The Egyptian pharaohs of 3500 B.C. were the first known people to sleep on pieces of elevated furniture. Before that time, beds were simply organic constructions of leaves, straw and animal skins spread on the ground. The first luxury bed originated during the Roman Empire. They were often decorated with gold or silver and featured mattresses stuffed with hay, wool or feathers. In the 15th century, some beds in Renaissance palaces could be up to 8 feet by 7 feet. It’s highly doubtful however, the Kings slept in beds that were any larger than a standard double-sized bed. This size mattress was very practical, not only because it simply held two adults, but because a single fire place usually warmed most bed chambers. The smaller the bed, the easier it is to preserve body heat.
In the 17th century, termed “the century of magnificent beds”, Louis XIV was particularly fond of staying in bed. He would often hold court in the royal bedroom and reportedly owned 413 beds. Some of them had embroideries enriched with pearls, and figures on a silver or golden ground. The great bed at Versailles had crimson velvet curtains on which “The Triumph of Venus” was embroidered. So much gold was used that the velvet scarcely showed.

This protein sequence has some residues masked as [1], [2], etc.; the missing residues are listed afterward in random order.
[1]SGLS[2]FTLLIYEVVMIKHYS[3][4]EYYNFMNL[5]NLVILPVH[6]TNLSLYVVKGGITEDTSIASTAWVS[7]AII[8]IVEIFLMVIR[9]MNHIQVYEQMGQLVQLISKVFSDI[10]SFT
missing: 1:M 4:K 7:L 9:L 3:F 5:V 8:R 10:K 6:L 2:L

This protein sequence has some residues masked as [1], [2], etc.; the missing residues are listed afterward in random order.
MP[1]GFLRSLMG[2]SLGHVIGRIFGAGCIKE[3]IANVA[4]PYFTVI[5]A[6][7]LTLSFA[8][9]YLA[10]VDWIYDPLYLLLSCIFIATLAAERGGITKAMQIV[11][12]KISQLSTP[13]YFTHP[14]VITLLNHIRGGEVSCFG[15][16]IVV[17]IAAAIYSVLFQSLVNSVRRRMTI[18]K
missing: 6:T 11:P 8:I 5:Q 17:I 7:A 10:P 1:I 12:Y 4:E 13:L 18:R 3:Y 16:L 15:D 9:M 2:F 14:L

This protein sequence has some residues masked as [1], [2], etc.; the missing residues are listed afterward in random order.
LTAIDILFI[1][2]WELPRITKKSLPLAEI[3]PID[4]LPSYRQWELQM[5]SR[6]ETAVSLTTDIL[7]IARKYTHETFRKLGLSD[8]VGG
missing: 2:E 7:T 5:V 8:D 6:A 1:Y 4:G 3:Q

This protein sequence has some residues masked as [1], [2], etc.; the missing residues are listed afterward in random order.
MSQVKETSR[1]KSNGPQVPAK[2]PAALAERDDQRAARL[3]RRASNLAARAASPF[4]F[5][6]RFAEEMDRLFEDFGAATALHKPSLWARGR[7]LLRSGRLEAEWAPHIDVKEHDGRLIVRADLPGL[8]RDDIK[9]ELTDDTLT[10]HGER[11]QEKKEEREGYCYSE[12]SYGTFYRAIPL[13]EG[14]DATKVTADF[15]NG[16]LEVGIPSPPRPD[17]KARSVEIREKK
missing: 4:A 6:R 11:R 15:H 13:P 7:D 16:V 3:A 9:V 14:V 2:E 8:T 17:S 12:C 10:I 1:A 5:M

In 1900, James Marshall patented the wrapped coil spring. Because each one was made manually, the labor and time involved drove the cost so high they were considered luxurious. Those aboard the Titanic ship were some of the first to enjoy a coil spring mattress. In the 1930s, innerspring mattresses and upholstered foundations became serious competitors. Foam rubber mattresses and pillows appeared on the market in the 1950s.
Simmons became the first mattress company to introduce the king and queen size mattress in 1958; years later they were featured in Life magazine and other national publications. A twin size bed is usually marketed as a pair: twin beds. They are the perfect fit for two children sharing a room. While Kings and Queens didn’t invent the names for bed sizes, they did persuade the creation of luxurious and decorative beds.